The EEOC provided funds so that all Councils could receive joint training on the Order provided by the Federal Labor Relations Authority and the Federal Services Impasses Panel. Currently, 100 percent of the Councils have been trained. In the interest of cost savings, our councils at both the national and local levels have agreed to use technology as a means of saving money.

EEOC Wellness Program

The EEOC demonstrates its commitment to employee wellness by continually looking for ways to promote healthy practices and related workplace initiatives. We operate comprehensive health unit services in headquarters and most field offices through the Department of Health and Human Service's Federal Occupational Health Program. These units provide medical services while emphasizing preventive health measures in the belief that these programs are essential to an effective and productive organization. The agency's internal web site also is an important source of wellness and health benefits information. Yearly health fairs are held to assist employees in navigating among the myriad health options available to them. Our most recent health fair offered healthy living information through blood pressure screening, body mass index assessment and healthy cooking demonstrations, as part of a one stop health educational market place. Additionally, we offer "Lunch and Learn" sessions to provide ongoing opportunities for educational enrichment.

In fiscal year 2012 health coaching was offered to all agency employees. The health coaching program assisted EEOC employees in assessing health status, establishing goals and taking action for healthier behavior change in the areas of stress and weight management. Employees were afforded an opportunity to work with a dedicated health coach or trained health educator to tailor an individualized health and wellness program specific to their lifestyles and goals.

Our headquarters location houses a fitness center with shower and locker rooms, secured bike room and outside bicycle rack, hand sanitizing stations and indoor/outdoor tobacco-free areas among its health conscious amenities. We promote the availability of employee paid services such as yoga and massage therapy on site as well as a lactation room in the health unit.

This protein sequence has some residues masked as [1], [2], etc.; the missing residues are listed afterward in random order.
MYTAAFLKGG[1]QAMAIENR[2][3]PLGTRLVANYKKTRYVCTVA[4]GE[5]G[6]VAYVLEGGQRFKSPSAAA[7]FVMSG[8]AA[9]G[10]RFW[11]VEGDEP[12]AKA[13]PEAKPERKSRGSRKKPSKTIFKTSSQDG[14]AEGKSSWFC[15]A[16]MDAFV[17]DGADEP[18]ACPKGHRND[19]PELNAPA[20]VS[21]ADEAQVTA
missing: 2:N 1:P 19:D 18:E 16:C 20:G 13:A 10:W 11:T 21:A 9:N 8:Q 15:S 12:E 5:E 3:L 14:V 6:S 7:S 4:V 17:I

As we go forward, we expect to enhance our current efforts and direct our future resources effectively through an agency-wide wellness assessment analysis.

Communication

We plan to expand and improve the ways in which we provide information to employees on topics vital to the agency's mission and of concern to employees. For example, we have redesigned InSite, our intranet, to make it more user friendly. We have conducted an internal review of how we provide information to the public as well as the type and format of the information provided. That review is also expected to produce recommendations on how to improve internal communications within the agency.

F. Workplace Issues

RESOLVE, the EEOC's internal alternative dispute resolution program mediates disputes for Commission's staff in Headquarters and the 53 field offices. We have seen that addressing workplace issues fairly and effectively helps foster amicable working relationships, enhances employee morale and productivity, and reduces the financial and other resources associated with workplace conflict. This very active program will continue outreach to all of the Commission's staff, will serve as a resource for individual employees and groups of employees, and also will continue to conduct seminars to help employees develop conflict resolution skills.

To fulfill the Commission's vision for a fair and inclusive workplace, and as a key component of the EEOC's model workplace initiative, the Commission plans to expand its internal workplace dispute resolution program by creating an office of organizational (internal) Ombudsman. Through confidential employee engagement, the Ombudsman promotes better communication, fosters constructive dialogue, increases collaboration, identifies systemic issues, facilitates equitable outcomes, and improves transparency of the organization.